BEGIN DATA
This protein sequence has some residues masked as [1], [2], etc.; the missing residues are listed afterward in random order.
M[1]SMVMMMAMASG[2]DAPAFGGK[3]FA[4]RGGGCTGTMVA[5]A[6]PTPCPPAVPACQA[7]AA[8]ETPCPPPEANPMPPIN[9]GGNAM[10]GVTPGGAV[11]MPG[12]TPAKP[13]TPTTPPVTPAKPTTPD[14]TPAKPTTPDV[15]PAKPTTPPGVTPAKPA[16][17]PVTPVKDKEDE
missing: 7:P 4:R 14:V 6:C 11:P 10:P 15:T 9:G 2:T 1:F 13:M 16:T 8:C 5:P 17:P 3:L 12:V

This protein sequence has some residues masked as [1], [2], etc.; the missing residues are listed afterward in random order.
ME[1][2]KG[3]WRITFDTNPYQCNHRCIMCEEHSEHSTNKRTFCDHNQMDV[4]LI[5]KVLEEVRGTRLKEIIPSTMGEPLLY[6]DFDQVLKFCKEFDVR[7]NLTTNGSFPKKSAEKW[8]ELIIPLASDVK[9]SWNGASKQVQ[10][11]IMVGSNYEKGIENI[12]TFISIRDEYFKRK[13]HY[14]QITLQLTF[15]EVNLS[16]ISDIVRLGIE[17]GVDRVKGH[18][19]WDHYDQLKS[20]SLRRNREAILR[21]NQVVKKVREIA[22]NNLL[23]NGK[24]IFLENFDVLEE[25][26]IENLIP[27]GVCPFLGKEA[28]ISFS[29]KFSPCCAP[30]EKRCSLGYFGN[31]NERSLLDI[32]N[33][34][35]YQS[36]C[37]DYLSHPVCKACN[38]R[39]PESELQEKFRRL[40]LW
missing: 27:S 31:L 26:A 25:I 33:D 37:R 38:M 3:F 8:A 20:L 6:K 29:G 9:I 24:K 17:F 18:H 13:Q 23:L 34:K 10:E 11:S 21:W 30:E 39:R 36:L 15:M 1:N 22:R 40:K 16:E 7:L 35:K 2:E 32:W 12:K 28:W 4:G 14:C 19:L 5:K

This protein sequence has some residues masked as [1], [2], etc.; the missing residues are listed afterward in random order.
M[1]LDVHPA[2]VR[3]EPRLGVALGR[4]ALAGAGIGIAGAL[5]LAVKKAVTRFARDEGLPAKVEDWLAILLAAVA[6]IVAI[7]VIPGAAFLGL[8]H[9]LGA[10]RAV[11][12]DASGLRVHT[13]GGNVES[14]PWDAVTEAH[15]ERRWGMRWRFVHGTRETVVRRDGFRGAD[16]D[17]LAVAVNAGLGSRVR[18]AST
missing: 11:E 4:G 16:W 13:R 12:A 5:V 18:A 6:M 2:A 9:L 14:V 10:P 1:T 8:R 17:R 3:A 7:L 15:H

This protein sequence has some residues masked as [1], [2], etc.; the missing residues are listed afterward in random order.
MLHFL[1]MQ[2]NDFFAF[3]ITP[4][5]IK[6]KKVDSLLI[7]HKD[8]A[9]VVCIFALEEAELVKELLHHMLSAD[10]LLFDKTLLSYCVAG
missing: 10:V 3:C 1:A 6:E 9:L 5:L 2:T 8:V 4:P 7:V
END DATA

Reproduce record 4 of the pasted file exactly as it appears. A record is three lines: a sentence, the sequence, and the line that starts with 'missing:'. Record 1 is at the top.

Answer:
This protein sequence has some residues masked as [1], [2], etc.; the missing residues are listed afterward in random order.
MLHFL[1]MQ[2]NDFFAF[3]ITP[4][5]IK[6]KKVDSLLI[7]HKD[8]A[9]VVCIFALEEAELVKELLHHMLSAD[10]LLFDKTLLSYCVAG
missing: 10:V 3:C 1:A 6:E 9:L 5:L 2:T 8:V 4:P 7:V